In electronics design – a sector I spent a bit of time in during the 90s – tool developers recognised the need for their software to integrate with other software involved in the design and manufacturing process. Thanks to industry data standards, a PCB design created in one tool could be used to generate a bill of parts in a management tool, to simulate thermal and electromagnetic emissions in another tool, and drive pick-and-place equipment on an assembly line.
I marveled at how seamlessly the tools in this engineering ecosystem worked together, saving businesses eye-boggling amounts of money every year. Software can work wonders.
So it’s been disappointing to see just how disconnected and clunky our own design and development systems have turned out to be in the software industry itself. (Never live in a builder’s house!) Our ecosystem is largely made up of Heath Robinson point solutions – a thing that runs unit tests, a thing that tracks file versions, a thing that builds software from source files, a thing that executes customer tests captured in text files – all held together with twigs and string. There are no industry data interchange standards for these tools. Unit test results come in whatever shape the specific unit test tool developers decided. Customer tests come in whatever shape the specific customer testing tool developers decided. Build scripts come in whatever shape the build tool developers decided. And so on.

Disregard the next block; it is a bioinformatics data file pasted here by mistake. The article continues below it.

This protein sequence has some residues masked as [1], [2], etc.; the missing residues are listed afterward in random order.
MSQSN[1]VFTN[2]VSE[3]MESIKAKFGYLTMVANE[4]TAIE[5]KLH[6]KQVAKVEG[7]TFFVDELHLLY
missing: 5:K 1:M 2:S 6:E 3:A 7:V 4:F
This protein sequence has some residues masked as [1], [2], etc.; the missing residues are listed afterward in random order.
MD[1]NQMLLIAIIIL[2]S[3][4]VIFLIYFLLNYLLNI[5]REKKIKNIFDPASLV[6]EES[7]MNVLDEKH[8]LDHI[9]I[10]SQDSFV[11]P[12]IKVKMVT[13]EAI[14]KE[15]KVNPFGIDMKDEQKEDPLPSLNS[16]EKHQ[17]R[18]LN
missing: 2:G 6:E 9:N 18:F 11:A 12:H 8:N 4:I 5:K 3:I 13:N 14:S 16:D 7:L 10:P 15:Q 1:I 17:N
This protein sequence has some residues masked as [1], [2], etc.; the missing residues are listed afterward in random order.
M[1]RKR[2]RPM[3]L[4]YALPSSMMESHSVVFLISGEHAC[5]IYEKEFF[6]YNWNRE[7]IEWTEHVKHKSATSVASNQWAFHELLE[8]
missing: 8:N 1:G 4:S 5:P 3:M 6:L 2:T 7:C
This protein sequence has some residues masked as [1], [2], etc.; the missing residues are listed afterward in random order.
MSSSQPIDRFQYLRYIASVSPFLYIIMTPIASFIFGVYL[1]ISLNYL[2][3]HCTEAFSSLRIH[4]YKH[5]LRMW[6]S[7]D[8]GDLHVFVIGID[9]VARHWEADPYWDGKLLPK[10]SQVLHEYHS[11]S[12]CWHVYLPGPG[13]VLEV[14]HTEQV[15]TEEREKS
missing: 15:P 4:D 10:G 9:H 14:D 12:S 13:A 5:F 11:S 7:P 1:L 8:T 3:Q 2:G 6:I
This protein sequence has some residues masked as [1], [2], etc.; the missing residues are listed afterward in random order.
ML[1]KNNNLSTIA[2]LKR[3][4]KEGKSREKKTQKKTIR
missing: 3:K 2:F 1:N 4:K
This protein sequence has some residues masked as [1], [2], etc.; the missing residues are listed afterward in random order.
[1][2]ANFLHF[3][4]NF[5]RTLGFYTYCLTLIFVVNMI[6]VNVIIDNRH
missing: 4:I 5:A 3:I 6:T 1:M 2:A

When you run the numbers, taking into account just how many different tools there are and therefore how any potential combinations of tools might be used in a team’s delivery pipeline, it’s brain-warping.
I see this writ large in the amount of time and effort it takes teams to get their pipeline up and running, and in the vastly larger investment needed to connect that pipeline to visible outputs like project dashboards and build monitors.
It occurs to me that if the glue between the tools was limited to a handful of industry standards, a lot of that work wouldn’t be necessary. It would be far easier, say, to have burn-down charts automatically refreshed after customer tests have been run in a build.
For this to happen, we’d need to rethink our tools in the context of wider workflows – something we’re notoriously bad at. The bigger picture.
Perhaps this is a classic illustration of what you end up with when you have an exclusively feature/solution or product focus, yes? Unit tests, customer tests, automated builds, static analysis results, commits, deployments – these are all actors in a bigger drama. The current situation is indicative of actors who only read their parts, though.